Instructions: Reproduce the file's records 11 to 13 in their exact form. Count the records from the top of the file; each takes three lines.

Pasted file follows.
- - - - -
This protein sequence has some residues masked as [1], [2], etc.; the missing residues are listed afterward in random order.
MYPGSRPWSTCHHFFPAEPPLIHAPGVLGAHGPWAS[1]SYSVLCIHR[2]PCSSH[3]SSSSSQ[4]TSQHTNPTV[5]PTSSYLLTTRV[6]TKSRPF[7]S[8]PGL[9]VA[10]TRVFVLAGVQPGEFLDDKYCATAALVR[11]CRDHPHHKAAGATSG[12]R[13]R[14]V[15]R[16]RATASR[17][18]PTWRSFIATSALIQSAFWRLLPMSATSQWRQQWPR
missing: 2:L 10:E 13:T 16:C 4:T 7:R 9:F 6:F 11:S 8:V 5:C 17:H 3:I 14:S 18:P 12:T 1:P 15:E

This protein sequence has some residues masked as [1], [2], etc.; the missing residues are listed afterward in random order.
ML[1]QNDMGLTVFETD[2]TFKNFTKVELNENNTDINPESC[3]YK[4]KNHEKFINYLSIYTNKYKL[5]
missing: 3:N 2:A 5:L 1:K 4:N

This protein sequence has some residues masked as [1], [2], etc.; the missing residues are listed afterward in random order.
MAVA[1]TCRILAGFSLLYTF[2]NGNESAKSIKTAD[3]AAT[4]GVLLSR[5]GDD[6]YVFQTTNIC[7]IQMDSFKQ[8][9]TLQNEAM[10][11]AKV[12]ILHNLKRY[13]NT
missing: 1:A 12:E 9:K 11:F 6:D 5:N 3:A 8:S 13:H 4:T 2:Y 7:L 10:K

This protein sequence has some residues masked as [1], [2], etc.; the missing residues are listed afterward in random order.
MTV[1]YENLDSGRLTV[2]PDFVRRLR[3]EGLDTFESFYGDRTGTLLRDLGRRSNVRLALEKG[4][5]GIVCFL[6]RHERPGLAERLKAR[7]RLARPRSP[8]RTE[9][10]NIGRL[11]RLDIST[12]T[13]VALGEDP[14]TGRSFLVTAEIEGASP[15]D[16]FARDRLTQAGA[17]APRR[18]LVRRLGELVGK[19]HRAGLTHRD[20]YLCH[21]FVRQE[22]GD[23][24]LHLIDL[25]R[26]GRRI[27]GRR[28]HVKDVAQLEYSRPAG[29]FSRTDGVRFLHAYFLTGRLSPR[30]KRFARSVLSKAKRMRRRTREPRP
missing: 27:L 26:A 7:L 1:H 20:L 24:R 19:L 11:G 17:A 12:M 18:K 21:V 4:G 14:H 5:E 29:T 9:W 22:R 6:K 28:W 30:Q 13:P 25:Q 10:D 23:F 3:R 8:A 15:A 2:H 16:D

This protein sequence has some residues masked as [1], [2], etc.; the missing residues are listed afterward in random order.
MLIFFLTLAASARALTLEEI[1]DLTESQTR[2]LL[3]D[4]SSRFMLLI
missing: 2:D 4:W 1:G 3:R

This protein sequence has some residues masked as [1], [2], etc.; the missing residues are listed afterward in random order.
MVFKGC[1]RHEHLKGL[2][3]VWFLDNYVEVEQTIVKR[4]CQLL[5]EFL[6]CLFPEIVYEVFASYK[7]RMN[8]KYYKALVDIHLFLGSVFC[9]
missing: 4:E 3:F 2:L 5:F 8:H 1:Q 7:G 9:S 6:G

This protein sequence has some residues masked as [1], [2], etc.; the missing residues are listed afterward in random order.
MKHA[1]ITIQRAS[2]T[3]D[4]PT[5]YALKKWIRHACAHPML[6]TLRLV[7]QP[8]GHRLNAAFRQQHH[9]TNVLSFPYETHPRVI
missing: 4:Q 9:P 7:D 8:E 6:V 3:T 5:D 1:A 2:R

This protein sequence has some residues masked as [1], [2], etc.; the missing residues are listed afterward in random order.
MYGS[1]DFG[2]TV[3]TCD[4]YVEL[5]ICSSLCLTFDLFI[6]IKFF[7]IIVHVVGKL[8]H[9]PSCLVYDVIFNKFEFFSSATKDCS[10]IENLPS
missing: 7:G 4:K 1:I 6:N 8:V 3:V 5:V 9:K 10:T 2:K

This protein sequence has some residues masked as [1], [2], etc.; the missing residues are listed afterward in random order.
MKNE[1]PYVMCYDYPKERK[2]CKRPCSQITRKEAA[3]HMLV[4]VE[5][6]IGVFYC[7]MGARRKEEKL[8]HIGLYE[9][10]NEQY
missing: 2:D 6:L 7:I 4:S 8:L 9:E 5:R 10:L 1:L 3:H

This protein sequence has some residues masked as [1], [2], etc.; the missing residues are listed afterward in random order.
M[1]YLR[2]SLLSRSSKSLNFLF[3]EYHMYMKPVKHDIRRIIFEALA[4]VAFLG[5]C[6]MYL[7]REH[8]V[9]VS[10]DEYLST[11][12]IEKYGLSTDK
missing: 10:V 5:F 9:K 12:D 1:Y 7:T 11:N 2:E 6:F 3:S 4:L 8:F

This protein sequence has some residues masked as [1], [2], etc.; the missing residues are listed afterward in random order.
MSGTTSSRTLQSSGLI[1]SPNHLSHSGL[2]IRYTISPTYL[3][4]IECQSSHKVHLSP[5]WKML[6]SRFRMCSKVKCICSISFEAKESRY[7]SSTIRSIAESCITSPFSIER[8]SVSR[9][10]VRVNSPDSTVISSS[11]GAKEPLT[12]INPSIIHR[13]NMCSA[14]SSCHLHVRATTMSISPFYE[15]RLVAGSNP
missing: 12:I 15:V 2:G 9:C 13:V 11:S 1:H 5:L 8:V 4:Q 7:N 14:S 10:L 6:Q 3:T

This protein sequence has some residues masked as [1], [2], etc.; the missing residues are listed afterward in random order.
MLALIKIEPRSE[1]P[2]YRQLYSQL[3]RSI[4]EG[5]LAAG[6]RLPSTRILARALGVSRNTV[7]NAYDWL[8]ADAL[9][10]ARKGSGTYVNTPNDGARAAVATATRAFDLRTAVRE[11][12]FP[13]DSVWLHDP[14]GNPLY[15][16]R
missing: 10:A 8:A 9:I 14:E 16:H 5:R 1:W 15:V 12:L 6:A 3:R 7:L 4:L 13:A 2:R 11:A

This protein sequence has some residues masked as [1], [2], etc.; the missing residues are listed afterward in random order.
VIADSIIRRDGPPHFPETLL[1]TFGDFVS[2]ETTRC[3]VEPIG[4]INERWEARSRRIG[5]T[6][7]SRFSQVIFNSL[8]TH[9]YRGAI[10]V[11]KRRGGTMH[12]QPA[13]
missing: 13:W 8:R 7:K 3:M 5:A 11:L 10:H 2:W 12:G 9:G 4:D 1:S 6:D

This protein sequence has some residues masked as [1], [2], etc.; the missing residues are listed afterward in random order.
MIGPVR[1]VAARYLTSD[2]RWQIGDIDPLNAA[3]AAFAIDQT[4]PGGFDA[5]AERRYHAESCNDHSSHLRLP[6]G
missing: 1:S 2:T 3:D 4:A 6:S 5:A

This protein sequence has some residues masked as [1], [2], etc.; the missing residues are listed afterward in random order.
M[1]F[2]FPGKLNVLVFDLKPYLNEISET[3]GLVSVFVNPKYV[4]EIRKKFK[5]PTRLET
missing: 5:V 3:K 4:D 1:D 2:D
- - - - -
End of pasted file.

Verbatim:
This protein sequence has some residues masked as [1], [2], etc.; the missing residues are listed afterward in random order.
MSGTTSSRTLQSSGLI[1]SPNHLSHSGL[2]IRYTISPTYL[3][4]IECQSSHKVHLSP[5]WKML[6]SRFRMCSKVKCICSISFEAKESRY[7]SSTIRSIAESCITSPFSIER[8]SVSR[9][10]VRVNSPDSTVISSS[11]GAKEPLT[12]INPSIIHR[13]NMCSA[14]SSCHLHVRATTMSISPFYE[15]RLVAGSNP
missing: 12:I 15:V 2:G 9:C 13:V 11:S 1:H 5:L 8:V 4:Q 7:N 14:S 10:L 6:Q 3:T

This protein sequence has some residues masked as [1], [2], etc.; the missing residues are listed afterward in random order.
MLALIKIEPRSE[1]P[2]YRQLYSQL[3]RSI[4]EG[5]LAAG[6]RLPSTRILARALGVSRNTV[7]NAYDWL[8]ADAL[9][10]ARKGSGTYVNTPNDGARAAVATATRAFDLRTAVRE[11][12]FP[13]DSVWLHDP[14]GNPLY[15][16]R
missing: 10:A 8:A 9:I 14:E 16:H 5:R 1:W 15:V 12:L 6:A 3:R 7:L 4:L 13:A 2:R 11:A

This protein sequence has some residues masked as [1], [2], etc.; the missing residues are listed afterward in random order.
VIADSIIRRDGPPHFPETLL[1]TFGDFVS[2]ETTRC[3]VEPIG[4]INERWEARSRRIG[5]T[6][7]SRFSQVIFNSL[8]TH[9]YRGAI[10]V[11]KRRGGTMH[12]QPA[13]
missing: 13:W 8:R 7:K 3:M 5:A 11:L 10:H 2:W 12:G 9:G 4:D 1:S 6:D